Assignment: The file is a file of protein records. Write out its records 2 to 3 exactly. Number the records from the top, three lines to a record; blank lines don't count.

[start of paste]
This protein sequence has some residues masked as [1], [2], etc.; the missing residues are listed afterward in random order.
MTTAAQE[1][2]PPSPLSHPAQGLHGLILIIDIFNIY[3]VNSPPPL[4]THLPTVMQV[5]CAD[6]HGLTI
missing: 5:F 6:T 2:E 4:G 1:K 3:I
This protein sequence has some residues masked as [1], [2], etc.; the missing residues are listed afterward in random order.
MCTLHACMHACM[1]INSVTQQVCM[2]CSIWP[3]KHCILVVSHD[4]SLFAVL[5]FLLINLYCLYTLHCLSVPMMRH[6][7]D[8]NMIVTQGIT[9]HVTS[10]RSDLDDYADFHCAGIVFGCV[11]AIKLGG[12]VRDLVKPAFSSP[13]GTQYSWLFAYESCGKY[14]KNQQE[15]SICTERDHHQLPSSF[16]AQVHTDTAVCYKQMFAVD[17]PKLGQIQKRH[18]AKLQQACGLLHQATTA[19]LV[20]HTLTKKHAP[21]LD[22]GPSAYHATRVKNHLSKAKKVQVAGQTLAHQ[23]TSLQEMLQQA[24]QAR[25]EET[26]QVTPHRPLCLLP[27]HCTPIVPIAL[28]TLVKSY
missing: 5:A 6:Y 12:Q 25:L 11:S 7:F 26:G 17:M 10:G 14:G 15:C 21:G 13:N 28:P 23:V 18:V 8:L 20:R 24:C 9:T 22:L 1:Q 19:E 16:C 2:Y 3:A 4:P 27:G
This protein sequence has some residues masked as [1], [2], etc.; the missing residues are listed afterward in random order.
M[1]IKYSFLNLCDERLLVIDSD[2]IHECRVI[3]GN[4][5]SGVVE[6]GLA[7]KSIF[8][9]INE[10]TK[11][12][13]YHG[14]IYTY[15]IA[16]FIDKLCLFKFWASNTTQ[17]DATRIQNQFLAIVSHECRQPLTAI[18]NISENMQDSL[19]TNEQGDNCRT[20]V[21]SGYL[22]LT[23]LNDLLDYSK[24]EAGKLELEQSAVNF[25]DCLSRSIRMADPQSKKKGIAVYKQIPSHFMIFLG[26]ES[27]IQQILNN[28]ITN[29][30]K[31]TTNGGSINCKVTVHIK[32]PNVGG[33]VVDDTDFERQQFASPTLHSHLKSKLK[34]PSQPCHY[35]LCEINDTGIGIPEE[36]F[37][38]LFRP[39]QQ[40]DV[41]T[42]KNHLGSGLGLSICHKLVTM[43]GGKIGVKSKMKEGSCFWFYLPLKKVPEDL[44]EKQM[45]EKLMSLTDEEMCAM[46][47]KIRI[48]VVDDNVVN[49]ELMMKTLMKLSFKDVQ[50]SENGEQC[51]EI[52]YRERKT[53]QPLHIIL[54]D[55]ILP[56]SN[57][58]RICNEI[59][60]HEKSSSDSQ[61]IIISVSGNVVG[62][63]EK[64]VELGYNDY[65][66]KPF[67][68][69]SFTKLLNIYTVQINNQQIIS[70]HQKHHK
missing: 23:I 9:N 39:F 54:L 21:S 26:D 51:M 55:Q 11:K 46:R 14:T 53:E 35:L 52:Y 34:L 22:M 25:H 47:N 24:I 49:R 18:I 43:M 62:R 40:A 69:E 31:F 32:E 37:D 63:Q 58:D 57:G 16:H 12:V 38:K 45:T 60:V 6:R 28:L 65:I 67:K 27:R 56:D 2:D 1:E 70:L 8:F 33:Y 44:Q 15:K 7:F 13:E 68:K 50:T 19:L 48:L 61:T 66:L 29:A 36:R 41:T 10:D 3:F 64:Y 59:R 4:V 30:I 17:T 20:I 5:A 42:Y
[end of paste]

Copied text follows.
This protein sequence has some residues masked as [1], [2], etc.; the missing residues are listed afterward in random order.
MCTLHACMHACM[1]INSVTQQVCM[2]CSIWP[3]KHCILVVSHD[4]SLFAVL[5]FLLINLYCLYTLHCLSVPMMRH[6][7]D[8]NMIVTQGIT[9]HVTS[10]RSDLDDYADFHCAGIVFGCV[11]AIKLGG[12]VRDLVKPAFSSP[13]GTQYSWLFAYESCGKY[14]KNQQE[15]SICTERDHHQLPSSF[16]AQVHTDTAVCYKQMFAVD[17]PKLGQIQKRH[18]AKLQQACGLLHQATTA[19]LV[20]HTLTKKHAP[21]LD[22]GPSAYHATRVKNHLSKAKKVQVAGQTLAHQ[23]TSLQEMLQQA[24]QAR[25]EET[26]QVTPHRPLCLLP[27]HCTPIVPIAL[28]TLVKSY
missing: 5:A 6:Y 12:Q 25:L 11:S 7:F 26:G 17:M 10:G 14:G 15:C 21:G 13:N 28:P 23:V 18:V 8:L 20:R 24:C 9:T 22:L 1:Q 19:E 16:C 2:Y 3:A 4:P 27:G
This protein sequence has some residues masked as [1], [2], etc.; the missing residues are listed afterward in random order.
M[1]IKYSFLNLCDERLLVIDSD[2]IHECRVI[3]GN[4][5]SGVVE[6]GLA[7]KSIF[8][9]INE[10]TK[11][12][13]YHG[14]IYTY[15]IA[16]FIDKLCLFKFWASNTTQ[17]DATRIQNQFLAIVSHECRQPLTAI[18]NISENMQDSL[19]TNEQGDNCRT[20]V[21]SGYL[22]LT[23]LNDLLDYSK[24]EAGKLELEQSAVNF[25]DCLSRSIRMADPQSKKKGIAVYKQIPSHFMIFLG[26]ES[27]IQQILNN[28]ITN[29][30]K[31]TTNGGSINCKVTVHIK[32]PNVGG[33]VVDDTDFERQQFASPTLHSHLKSKLK[34]PSQPCHY[35]LCEINDTGIGIPEE[36]F[37][38]LFRP[39]QQ[40]DV[41]T[42]KNHLGSGLGLSICHKLVTM[43]GGKIGVKSKMKEGSCFWFYLPLKKVPEDL[44]EKQM[45]EKLMSLTDEEMCAM[46][47]KIRI[48]VVDDNVVN[49]ELMMKTLMKLSFKDVQ[50]SENGEQC[51]EI[52]YRERKT[53]QPLHIIL[54]D[55]ILP[56]SN[57][58]RICNEI[59][60]HEKSSSDSQ[61]IIISVSGNVVG[62][63]EK[64]VELGYNDY[65][66]KPF[67][68][69]SFTKLLNIYTVQINNQQIIS[70]HQKHHK
missing: 23:I 9:N 39:F 54:L 21:S 26:D 51:M 55:Q 11:K 46:R 14:T 53:E 35:L 52:Y 34:L 22:M 25:H 47:N 24:I 49:R 18:I 43:M 62:R 40:A 69:E 31:F 32:E 37:D 63:Q 58:D 57:G 16:H 12:V 38:K 45:T 60:V 6:R 28:L 65:I 67:K 27:R 56:D 2:D 1:E 70:L 8:F 33:Y 44:Q 15:K 7:F 13:E 68:K 50:T 19:L 48:L 61:T 66:L 29:A 36:R 41:T 10:D 3:F 64:Y 59:R 4:V 30:I 17:T 20:I 5:A 42:Y